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Re: [Fsfe-uk] Just a Minute

From: Simon Waters
Subject: Re: [Fsfe-uk] Just a Minute
Date: Mon, 15 Apr 2002 15:37:04 +0100

Peter Clay wrote:
> So what specific things is AFFS intending to achieve? The creation of a
> Free UNIX-like operating system (which AFAICT is the goal of the FSF)? 

The creation of a Free UNIX-like operating system is the goal of
the GNU project not the FSF.

To quote from the FSF brochure, which I'm sure they won't mind

"The FSF is a tax-exempt charity, dedicated to promoting
computer users' right to use, copy, modify and redistribute
computer programs. The FSF promotes the development and use of
free software, particularly the GNU operating system, and
GNU/Linux, and helps to spread awareness of the ethical and
political issues that relate to these rights.'

'.... working towards the goal of eliminating the need to use
proprietary systems and programs.'

'... the FSF protects, preserves and promotes free software.'

Copyright 2001 FSF Inc - quoted for discussion purposes.

So the goals and aims of the FSF are wider than the GNU project.
In eliminating the need to use proprietary systems the need for
a free operating system is a pretty important step.

GNU aims to build an OS (or two) and some applications, but the
FSF aims to promote and protect free software.

> The wider use of GNU/Linux in education and charitable organisations? The
> abolition of software patents? Are our priorities our users and free
> software, or what?

I must plead to having missed the meeting. These days I lack the
energy to be running up to London all the time.

Personally I feel the organisation should focus on the
environment in which free software operates; patents, government
and EU policy, crypto law, open standards. 

Rather than specifically promoting a specific product or

> Personally, I'd like to see a credible organisation lobbying government on
> behalf of the users and developers of Free Software on freedom issues such
> as patents, crypto (both mandatory and forbidden, ironically), and other
> matters that arise.

> I'd also like to see as much of the money that public services spend on
> software licenses as possible redirected into Free Software development.

Agreed, people must recognise this is far more than persuading
government to use Free Software - most departments already have
a Linux server somewhere or their web site on Apache etc.

Don't know if it is current, but a lot of US federal government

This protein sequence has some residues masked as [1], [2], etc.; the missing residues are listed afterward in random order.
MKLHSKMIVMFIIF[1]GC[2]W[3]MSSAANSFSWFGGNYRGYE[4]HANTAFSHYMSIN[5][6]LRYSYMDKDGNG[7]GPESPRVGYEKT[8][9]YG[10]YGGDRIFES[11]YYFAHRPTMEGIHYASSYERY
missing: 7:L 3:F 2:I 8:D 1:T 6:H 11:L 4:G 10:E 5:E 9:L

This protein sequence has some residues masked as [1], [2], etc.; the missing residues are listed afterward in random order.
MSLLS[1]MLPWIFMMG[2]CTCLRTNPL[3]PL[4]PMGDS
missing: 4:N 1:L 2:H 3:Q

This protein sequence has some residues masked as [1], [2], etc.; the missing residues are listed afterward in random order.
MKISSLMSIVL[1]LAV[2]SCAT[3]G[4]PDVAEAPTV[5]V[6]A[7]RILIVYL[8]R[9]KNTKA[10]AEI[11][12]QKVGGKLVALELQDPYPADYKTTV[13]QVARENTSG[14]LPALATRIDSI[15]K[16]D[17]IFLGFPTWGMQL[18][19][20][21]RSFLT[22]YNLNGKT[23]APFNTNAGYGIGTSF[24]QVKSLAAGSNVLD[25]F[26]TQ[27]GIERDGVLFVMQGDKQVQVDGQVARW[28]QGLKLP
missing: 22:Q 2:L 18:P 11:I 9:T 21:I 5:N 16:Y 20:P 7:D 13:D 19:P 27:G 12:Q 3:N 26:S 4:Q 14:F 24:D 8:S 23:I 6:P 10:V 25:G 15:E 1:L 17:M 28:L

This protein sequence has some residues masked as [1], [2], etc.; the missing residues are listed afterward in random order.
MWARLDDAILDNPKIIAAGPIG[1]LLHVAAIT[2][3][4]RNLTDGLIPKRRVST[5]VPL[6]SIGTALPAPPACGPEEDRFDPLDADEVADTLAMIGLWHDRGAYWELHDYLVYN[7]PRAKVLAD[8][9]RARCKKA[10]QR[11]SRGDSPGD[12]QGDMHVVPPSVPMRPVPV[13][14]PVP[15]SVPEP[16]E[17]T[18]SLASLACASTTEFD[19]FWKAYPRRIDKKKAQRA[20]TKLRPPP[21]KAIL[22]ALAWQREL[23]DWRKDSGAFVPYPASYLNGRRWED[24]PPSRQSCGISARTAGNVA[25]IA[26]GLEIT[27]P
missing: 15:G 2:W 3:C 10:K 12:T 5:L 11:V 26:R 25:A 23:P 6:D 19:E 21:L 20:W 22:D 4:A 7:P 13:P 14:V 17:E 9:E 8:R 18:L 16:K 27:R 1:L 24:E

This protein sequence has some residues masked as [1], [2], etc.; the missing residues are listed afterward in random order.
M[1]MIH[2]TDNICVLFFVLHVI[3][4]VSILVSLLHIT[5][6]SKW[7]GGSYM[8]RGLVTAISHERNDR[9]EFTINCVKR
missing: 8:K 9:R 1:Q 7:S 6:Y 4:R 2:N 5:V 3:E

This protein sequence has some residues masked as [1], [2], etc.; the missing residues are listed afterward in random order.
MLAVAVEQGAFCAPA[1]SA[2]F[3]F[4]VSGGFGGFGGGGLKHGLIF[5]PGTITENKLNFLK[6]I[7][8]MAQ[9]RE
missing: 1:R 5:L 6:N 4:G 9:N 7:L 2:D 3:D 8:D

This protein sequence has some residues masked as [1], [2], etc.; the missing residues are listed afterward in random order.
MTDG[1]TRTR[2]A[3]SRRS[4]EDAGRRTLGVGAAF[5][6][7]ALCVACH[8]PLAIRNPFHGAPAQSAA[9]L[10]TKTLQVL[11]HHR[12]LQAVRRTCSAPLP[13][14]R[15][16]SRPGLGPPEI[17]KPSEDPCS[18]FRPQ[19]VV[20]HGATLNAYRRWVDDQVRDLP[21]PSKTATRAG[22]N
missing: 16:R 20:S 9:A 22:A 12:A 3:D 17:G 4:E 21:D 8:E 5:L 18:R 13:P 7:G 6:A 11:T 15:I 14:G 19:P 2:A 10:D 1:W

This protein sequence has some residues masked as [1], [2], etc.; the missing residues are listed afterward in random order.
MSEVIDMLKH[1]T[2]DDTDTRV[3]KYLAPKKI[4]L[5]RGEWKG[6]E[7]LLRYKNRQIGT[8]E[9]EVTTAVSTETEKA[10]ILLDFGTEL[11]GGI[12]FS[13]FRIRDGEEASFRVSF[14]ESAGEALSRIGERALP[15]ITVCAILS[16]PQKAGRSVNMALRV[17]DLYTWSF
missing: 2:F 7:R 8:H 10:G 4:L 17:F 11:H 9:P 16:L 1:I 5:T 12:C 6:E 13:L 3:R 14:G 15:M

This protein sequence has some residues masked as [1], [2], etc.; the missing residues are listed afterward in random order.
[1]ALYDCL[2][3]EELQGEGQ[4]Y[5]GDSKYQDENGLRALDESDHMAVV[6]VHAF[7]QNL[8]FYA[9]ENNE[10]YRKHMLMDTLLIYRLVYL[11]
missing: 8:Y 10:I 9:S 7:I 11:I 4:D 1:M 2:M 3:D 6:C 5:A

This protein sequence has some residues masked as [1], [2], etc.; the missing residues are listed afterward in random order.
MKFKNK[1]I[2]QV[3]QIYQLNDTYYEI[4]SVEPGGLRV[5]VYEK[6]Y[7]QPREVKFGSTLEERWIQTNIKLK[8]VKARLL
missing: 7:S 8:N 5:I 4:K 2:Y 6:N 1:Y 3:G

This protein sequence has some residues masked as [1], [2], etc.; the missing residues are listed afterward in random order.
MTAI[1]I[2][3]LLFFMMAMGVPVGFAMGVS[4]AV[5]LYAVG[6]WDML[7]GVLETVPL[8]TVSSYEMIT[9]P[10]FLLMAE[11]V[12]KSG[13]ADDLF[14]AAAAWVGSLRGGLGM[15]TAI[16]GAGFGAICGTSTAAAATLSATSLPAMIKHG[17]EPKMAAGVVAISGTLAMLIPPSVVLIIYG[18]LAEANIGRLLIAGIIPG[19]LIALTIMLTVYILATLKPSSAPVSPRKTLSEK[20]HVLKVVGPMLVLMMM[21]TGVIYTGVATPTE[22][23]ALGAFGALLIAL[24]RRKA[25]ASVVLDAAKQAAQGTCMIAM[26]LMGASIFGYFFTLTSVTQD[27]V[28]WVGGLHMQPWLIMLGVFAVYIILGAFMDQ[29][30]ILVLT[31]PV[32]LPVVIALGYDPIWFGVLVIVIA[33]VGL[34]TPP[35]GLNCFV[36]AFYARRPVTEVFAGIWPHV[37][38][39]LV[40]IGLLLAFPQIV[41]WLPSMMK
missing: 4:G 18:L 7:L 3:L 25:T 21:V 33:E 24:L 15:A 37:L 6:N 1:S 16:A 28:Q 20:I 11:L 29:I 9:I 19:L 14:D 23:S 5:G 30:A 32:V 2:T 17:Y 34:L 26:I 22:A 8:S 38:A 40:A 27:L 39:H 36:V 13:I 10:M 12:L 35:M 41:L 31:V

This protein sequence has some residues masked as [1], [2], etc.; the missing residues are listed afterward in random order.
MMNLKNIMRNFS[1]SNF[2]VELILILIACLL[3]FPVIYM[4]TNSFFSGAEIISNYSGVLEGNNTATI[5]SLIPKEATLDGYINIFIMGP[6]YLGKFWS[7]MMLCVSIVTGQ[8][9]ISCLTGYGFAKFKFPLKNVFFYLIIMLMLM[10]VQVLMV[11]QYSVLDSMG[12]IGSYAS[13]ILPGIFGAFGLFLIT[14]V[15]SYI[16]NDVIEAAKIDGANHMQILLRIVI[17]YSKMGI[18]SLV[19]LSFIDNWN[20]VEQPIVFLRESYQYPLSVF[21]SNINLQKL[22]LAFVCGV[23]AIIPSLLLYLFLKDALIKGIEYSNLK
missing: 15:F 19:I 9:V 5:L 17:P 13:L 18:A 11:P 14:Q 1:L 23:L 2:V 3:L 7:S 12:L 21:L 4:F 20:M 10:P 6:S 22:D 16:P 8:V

software was "open source" (Restrictions applied), in that it
was made available to the US public (who had already paid for it
after all).

That is the kind of goal I would like to see, where free access
to government source code, and a commitment to make government
software free software whereever possible.

The ultimate software reuse is where your government only pays
once for each type of application it has developed.... Given the
sums squandered in National Insurance systems, Finger print
databases, air traffic control systems, health service systems,
such a policy ought to make a significant difference to my tax
bill. Better still if such systems were only ever written by one
government and shared, especially if it creates a market in
e-Government system support and development. Where as at the
moment this is a niche that Microsoft are digging away at
monopolising, both here in the UK, and abroad.
> These are seperate issues. It's not clear to me at the moment which one
> AFFS is more naturally inclined to support.

I see no problem with generally raising awareness of particular
products, and the idea of a database (hey a list will do fine
for the moment), but I see it very much as a quick way of find
the "ethical" software products, in the same way one might use
"Ethical Shopper" magazine to decide which brand of coffee or
soap to buy/avoid.

Whether the AFFS does this is I think secondary, but it is
pretty easy goal to achieve, and it is good to have a few easy
to achieve targets - helps create a sense of accomplishment, and
progress, which is all to often lacking when dealing with

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